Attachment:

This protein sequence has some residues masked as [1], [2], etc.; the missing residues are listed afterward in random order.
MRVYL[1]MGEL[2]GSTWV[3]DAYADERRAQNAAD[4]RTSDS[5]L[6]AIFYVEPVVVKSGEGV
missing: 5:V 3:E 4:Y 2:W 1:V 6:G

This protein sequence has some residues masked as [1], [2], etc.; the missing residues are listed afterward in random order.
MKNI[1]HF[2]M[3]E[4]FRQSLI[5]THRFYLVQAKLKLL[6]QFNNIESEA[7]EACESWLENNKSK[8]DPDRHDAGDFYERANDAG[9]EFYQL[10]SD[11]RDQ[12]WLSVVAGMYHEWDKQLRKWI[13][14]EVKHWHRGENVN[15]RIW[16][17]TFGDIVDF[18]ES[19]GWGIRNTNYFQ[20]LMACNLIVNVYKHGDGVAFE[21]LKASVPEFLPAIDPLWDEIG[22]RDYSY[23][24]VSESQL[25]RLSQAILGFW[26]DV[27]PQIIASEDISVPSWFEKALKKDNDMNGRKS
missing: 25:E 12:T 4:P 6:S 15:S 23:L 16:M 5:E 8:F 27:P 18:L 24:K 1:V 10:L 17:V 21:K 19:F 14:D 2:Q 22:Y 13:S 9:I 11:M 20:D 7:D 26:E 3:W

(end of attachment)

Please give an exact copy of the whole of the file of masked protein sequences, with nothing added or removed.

This protein sequence has some residues masked as [1], [2], etc.; the missing residues are listed afterward in random order.
MRVYL[1]MGEL[2]GSTWV[3]DAYADERRAQNAAD[4]RTSDS[5]L[6]AIFYVEPVVVKSGEGV
missing: 5:V 3:E 4:Y 2:W 1:V 6:G

This protein sequence has some residues masked as [1], [2], etc.; the missing residues are listed afterward in random order.
MKNI[1]HF[2]M[3]E[4]FRQSLI[5]THRFYLVQAKLKLL[6]QFNNIESEA[7]EACESWLENNKSK[8]DPDRHDAGDFYERANDAG[9]EFYQL[10]SD[11]RDQ[12]WLSVVAGMYHEWDKQLRKWI[13][14]EVKHWHRGENVN[15]RIW[16][17]TFGDIVDF[18]ES[19]GWGIRNTNYFQ[20]LMACNLIVNVYKHGDGVAFE[21]LKASVPEFLPAIDPLWDEIG[22]RDYSY[23][24]VSESQL[25]RLSQAILGFW[26]DV[27]PQIIASEDISVPSWFEKALKKDNDMNGRKS
missing: 25:E 12:T 4:P 6:S 15:S 23:L 16:M 5:E 8:F 27:P 18:L 24:K 1:V 10:L 17:V 21:K 19:F 14:D 2:Q 22:Y 13:S 9:I 11:M 20:D 7:D 26:E 3:W